In motor vehicle crashes resulting in airbag deployment, drivers and passengers who are not wearing seatbelts are at higher risk of cervical spine (neck) fractures and other spinal cord injuries, according to a study in the March 15 issue of Spine.
“Airbags should be used in conjunction with seatbelts to minimize the risk of cervical spine fractures and spinal cord injuries associated with motor vehicle crashes,” concludes the report by Dr. William F. Donaldson III of University of Pittsburgh and colleagues.
Using a Pennsylvania trauma database, the researchers identified crashes resulting in injuries to drivers and front-seat passengers from 1990 to 2002. The study included approximately 12,700 patients with spinal injuries—8,500 drivers and 4,200 passengers. Of these, 5,500 patients had fractures of the cervical spine.
The rate of cervical spine fractures was 54 percent in drivers using an airbag only, compared to 42 percent for drivers using both an airbag and seatbelt. With adjustment for other factors, the relative risk of cervical spine fracture was 70 percent higher for drivers using an airbag without a seatbelt, compared to drivers using both protective devices. This was even greater than the 32 percent increase in cervical fracture risk for drivers using neither an airbag nor seatbelts.
Among passengers, the risk of cervical fracture plus spinal cord injury was nearly seven times higher for those using an airbag without seatbelts (compared to both protective devices). For both drivers and passengers, women were about half as likely as men to be injured using an airbag alone.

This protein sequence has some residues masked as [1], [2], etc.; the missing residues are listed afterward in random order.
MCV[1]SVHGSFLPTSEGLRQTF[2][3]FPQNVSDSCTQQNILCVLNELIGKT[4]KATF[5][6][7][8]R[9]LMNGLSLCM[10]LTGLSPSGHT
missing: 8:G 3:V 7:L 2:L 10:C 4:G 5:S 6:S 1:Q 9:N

After reaching the trauma center, patients who used an airbag only had higher injury severity scores. They also spent more time in the intensive care unit and more total time in the hospital.
Automobile airbags have been highly successful in reducing injuries resulting from frontal collisions, reducing fatality rates by about 20 percent compared to seatbelts alone. Airbags were specifically designed to be used with seatbelts—serious injuries may result in victims who, because they are not properly restrained by seatbelts, are “out of position” when airbags deploy.
The new study provides new data on patterns of injury associated with incorrect airbag use.
The results show that drivers and passengers who use airbags without seatbelts have a higher rate of cervical spine fractures, with or without spinal cord injury, and have more severe injuries in general. The overall difference in injury severity likely reflects additional injuries to the chest, abdomen, and head. Dr. Donaldson and colleagues write, “Use of seatbelt in conjunction with the airbag and maintaining at least 10 inches between the steering column and the sternum may decrease injury severity and rate of airbag induced cervical spine and spinal cord injuries.”
The journal Spine is published by Lippincott Williams & Wilkins, a part of Wolters Kluwer Health, a provider of information and business intelligence for students, professionals, and institutions in medicine, nursing, allied health, pharmacy and the pharmaceutical industry.
Wolters Kluwer Health
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